[image image_id=”2226″ align=”left”] If you live in the UK you will have encountered the news
that Cadbury, the iconic British chocolate manufacturer, has been snapped up by the American ciggie company Philip Morris in the guise of their subsidiary company Kraft. The outgoing chairman of Cadbury has even pronounced that job losses in the UK are an ‘inevitability’
after this takeover is finalised. Bad news, eh?
The loss of jobs in the UK is certainly not good news, but as far as the takeover in general is concerned I am not sure we should be too bothered. There are a couple of pertinent blog posts (riddled with spelling and grammatical errors, alas) on toryradio.com: “I don’t care who owns Cadbury” and “If you object to Kraft taking over Cadbury you better not use US goods”. These make it very clear that in a global economy this kind of takeover will happen all the time, and we should not demand protectionist laws to stop them from happening.
People who do want British industries to be protected from foreign companies buying them are thinking sloppily and have double standards. A vanishingly small number of people complain when British companies do well abroad and buy up their foreign competitors. Most of us would, quite rightly, complain if such advances by British companies in other countries were blocked by protectionist laws. This is why we have international trade laws, they (attempt) to allow a level playing field for all companies from all countries.
The odious Gordon Brown may say that the government is “determined” to ensure that Cadbury jobs are secure, but these things are not really in his domain to meddle with. If an international company wants to wind down its operations in a particular country no government could enact any legislation that would stop them from being able to do so. Gordon is just trotting out populist rubbish in the crazy hope that people might like him and his government a bit more.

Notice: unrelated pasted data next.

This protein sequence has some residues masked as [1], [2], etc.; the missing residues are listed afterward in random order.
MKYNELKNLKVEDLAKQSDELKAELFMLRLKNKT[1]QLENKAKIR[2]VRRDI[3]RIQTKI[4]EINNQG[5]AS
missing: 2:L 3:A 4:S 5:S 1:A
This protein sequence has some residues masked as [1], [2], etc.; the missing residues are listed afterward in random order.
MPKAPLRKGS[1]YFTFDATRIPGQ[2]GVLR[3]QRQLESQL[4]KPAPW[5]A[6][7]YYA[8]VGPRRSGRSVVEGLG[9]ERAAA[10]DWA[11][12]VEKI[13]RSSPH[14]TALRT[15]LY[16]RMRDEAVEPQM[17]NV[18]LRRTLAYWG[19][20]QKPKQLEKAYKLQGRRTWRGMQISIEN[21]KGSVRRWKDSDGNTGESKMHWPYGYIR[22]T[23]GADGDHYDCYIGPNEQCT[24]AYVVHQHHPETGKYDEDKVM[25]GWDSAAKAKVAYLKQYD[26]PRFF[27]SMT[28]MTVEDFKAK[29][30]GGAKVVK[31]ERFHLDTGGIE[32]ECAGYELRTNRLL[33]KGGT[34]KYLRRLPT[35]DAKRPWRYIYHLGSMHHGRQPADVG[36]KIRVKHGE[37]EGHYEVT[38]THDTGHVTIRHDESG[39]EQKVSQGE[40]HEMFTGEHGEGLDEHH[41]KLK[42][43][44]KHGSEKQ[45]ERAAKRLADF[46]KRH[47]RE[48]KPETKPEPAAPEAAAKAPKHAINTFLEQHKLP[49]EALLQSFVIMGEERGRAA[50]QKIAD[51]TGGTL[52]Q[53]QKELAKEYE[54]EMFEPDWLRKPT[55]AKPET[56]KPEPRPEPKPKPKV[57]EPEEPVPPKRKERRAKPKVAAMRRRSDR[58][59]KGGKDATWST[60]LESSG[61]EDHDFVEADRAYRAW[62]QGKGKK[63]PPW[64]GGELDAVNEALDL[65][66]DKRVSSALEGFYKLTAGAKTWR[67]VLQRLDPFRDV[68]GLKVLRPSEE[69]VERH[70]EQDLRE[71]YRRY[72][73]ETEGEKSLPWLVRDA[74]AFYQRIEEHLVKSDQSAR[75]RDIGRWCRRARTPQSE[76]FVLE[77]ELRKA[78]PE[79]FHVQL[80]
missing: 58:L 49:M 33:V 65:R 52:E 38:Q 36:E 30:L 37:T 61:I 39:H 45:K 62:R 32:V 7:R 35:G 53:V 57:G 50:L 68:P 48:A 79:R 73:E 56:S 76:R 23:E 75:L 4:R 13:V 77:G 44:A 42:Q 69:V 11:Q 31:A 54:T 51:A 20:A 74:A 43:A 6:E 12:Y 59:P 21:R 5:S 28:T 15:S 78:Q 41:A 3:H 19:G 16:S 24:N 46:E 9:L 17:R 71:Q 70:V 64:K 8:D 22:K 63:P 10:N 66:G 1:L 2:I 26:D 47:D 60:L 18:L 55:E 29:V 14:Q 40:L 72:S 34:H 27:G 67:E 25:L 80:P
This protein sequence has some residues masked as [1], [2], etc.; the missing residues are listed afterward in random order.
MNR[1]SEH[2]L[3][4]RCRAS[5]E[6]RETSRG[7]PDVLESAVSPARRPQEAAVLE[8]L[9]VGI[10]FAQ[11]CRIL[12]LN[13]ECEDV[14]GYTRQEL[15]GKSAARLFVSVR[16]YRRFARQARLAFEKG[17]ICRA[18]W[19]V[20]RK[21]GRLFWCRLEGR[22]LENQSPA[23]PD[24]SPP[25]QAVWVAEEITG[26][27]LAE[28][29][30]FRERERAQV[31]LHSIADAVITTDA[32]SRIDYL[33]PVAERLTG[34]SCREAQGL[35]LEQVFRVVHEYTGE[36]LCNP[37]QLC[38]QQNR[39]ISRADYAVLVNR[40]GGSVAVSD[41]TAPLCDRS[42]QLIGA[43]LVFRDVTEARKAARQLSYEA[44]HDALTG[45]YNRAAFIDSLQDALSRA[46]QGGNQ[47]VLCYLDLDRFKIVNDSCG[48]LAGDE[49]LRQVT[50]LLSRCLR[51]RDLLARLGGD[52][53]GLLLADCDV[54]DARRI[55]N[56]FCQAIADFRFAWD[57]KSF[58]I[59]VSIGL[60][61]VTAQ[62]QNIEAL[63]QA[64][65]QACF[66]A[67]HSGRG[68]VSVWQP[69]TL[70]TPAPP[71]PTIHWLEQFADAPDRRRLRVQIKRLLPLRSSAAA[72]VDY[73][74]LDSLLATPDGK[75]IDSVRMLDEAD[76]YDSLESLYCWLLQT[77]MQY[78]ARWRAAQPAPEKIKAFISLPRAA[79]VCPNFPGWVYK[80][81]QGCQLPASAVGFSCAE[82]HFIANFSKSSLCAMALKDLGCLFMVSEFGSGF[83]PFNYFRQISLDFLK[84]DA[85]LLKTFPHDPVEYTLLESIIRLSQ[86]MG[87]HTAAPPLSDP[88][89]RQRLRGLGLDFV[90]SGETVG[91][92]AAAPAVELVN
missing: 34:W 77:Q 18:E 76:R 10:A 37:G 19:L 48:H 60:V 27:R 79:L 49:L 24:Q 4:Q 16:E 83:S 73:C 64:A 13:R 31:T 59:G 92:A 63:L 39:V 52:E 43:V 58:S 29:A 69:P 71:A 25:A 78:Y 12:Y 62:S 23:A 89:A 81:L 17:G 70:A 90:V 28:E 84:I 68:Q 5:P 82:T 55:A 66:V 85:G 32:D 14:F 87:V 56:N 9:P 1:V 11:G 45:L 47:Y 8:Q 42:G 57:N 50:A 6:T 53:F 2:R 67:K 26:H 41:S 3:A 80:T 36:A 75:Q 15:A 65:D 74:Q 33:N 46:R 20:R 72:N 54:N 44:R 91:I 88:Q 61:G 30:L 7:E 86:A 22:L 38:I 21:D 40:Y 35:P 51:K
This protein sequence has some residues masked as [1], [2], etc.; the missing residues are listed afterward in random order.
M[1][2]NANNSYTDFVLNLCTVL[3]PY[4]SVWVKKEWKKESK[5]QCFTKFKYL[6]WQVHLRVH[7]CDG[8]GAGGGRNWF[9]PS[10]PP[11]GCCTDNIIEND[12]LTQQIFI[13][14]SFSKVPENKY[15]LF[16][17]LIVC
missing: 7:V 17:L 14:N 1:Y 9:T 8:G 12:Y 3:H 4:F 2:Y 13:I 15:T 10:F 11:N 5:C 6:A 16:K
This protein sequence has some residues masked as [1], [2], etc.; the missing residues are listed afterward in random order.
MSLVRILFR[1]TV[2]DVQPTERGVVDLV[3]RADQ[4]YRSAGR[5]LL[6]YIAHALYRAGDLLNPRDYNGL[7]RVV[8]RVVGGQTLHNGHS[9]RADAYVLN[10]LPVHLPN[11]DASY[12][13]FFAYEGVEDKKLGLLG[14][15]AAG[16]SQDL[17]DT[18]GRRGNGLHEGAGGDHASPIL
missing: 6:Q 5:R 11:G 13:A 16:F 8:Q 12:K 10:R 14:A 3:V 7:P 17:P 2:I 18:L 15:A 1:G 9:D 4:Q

Naturally the people working for Cadbury might be concerned about their jobs, but to decry the loss of a ‘Great British Institution’ is just small-minded and fails to see that such deals recognise the UK as a thriving and profitable economy which is good to be doing business in. I was quite surprised to read this blog post by a Conservative Parliamentary Candidate. He calls for outmoded protectionist laws to keep British things British. This seems an odd argument from a Conservative politician. I wonder how he would respond if the US blocked BP from opening more petrol stations there because they were a foreign-owned company. Free trade is what keeps both the world and local economies vibrant and ever expanding, we cannot retreat into our own little corner of the world and just hope everyone leaves us alone. If they did we would be broke.
As long as I can buy the occasional Wispa bar and the adverts remain amusing (sometimes lewdly suggestive, see below) I am not too bothered who owns Cadbury.
There are plenty more posts out in the blogosphere about the Cadbury takeover, some of which cite the specific qualities of Cadbury’s chocolate that they worry about being lost. Yes, I will buy the (very) occasional Cadbury’s chocolate product, but the Raedwald blog perfectly captures the synergy between the makers of Philadelphia and the manufacturer of Dairy Milk. However, he is wrong to suggest Charbonnel et Walker as purveyors of fine chocolate, Valrhona and Pierre Marcolini are far better.